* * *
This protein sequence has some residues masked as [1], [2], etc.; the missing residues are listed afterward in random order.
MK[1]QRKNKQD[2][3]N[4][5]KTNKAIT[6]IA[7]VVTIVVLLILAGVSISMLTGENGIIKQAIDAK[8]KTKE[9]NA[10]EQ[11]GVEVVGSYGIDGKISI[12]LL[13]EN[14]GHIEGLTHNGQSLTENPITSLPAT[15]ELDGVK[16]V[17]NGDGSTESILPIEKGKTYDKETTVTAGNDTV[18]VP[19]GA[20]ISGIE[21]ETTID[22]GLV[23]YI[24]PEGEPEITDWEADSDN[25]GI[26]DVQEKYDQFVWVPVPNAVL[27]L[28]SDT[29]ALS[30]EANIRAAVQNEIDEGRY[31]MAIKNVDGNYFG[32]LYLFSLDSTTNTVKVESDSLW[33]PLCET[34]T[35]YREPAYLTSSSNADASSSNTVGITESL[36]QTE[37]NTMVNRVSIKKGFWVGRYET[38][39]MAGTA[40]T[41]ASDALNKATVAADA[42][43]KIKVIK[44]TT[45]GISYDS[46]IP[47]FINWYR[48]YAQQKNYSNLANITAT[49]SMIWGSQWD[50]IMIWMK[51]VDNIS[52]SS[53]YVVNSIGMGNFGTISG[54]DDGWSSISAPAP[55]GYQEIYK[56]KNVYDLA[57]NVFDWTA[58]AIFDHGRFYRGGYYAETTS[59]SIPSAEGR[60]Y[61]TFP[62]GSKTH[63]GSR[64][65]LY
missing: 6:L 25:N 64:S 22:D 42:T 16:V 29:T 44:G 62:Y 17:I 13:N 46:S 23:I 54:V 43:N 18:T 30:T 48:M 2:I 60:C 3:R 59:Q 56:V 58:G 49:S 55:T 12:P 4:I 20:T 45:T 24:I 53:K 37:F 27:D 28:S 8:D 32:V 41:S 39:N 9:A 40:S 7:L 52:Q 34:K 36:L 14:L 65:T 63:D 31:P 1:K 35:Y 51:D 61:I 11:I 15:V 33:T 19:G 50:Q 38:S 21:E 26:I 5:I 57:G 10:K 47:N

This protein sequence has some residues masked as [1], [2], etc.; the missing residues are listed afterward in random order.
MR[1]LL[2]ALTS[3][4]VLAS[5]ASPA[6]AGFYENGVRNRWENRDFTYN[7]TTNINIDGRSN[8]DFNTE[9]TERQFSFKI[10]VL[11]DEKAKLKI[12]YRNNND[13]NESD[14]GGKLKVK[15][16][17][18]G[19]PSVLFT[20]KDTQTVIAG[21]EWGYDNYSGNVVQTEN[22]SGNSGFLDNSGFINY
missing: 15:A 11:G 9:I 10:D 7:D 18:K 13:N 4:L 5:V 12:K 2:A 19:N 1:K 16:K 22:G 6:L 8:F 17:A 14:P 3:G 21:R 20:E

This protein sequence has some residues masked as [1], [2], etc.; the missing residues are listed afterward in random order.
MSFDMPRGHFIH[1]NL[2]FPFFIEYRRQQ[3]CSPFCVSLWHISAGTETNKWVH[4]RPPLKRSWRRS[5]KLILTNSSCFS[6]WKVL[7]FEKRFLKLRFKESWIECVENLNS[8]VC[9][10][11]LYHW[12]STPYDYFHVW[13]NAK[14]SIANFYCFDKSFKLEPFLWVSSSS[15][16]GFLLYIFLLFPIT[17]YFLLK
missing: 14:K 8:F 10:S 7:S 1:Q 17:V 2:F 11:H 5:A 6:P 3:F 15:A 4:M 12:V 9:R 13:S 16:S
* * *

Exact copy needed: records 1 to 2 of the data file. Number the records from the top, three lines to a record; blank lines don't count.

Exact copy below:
This protein sequence has some residues masked as [1], [2], etc.; the missing residues are listed afterward in random order.
MK[1]QRKNKQD[2][3]N[4][5]KTNKAIT[6]IA[7]VVTIVVLLILAGVSISMLTGENGIIKQAIDAK[8]KTKE[9]NA[10]EQ[11]GVEVVGSYGIDGKISI[12]LL[13]EN[14]GHIEGLTHNGQSLTENPITSLPAT[15]ELDGVK[16]V[17]NGDGSTESILPIEKGKTYDKETTVTAGNDTV[18]VP[19]GA[20]ISGIE[21]ETTID[22]GLV[23]YI[24]PEGEPEITDWEADSDN[25]GI[26]DVQEKYDQFVWVPVPNAVL[27]L[28]SDT[29]ALS[30]EANIRAAVQNEIDEGRY[31]MAIKNVDGNYFG[32]LYLFSLDSTTNTVKVESDSLW[33]PLCET[34]T[35]YREPAYLTSSSNADASSSNTVGITESL[36]QTE[37]NTMVNRVSIKKGFWVGRYET[38][39]MAGTA[40]T[41]ASDALNKATVAADA[42][43]KIKVIK[44]TT[45]GISYDS[46]IP[47]FINWYR[48]YAQQKNYSNLANITAT[49]SMIWGSQWD[50]IMIWMK[51]VDNIS[52]SS[53]YVVNSIGMGNFGTISG[54]DDGWSSISAPAP[55]GYQEIYK[56]KNVYDLA[57]NVFDWTA[58]AIFDHGRFYRGGYYAETTS[59]SIPSAEGR[60]Y[61]TFP[62]GSKTH[63]GSR[64][65]LY
missing: 6:L 25:N 64:S 22:D 42:T 16:V 29:T 44:G 62:Y 17:I 13:N 46:S 23:I 54:V 43:N 18:T 30:T 48:M 2:I 60:C 3:R 59:Q 56:V 58:G 49:S 55:T 12:P 4:I 20:T 45:T 24:I 53:K 37:F 27:D 28:S 8:D 32:V 41:S 39:N 9:A 40:S 7:L 52:Q 34:K 36:L 14:L 65:T 63:D 31:P 1:K 35:Y 51:D 61:I 11:I 15:V 33:T 19:G 50:Q 38:S 21:E 26:I 5:I 57:G 10:K 47:N

This protein sequence has some residues masked as [1], [2], etc.; the missing residues are listed afterward in random order.
MR[1]LL[2]ALTS[3][4]VLAS[5]ASPA[6]AGFYENGVRNRWENRDFTYN[7]TTNINIDGRSN[8]DFNTE[9]TERQFSFKI[10]VL[11]DEKAKLKI[12]YRNNND[13]NESD[14]GGKLKVK[15][16][17][18]G[19]PSVLFT[20]KDTQTVIAG[21]EWGYDNYSGNVVQTEN[22]SGNSGFLDNSGFINY
missing: 15:A 11:G 9:I 10:D 7:D 18:K 13:N 4:L 5:V 12:K 2:A 19:N 1:K 16:K 22:G 6:L 8:F 17:A 14:P 3:G 21:R 20:E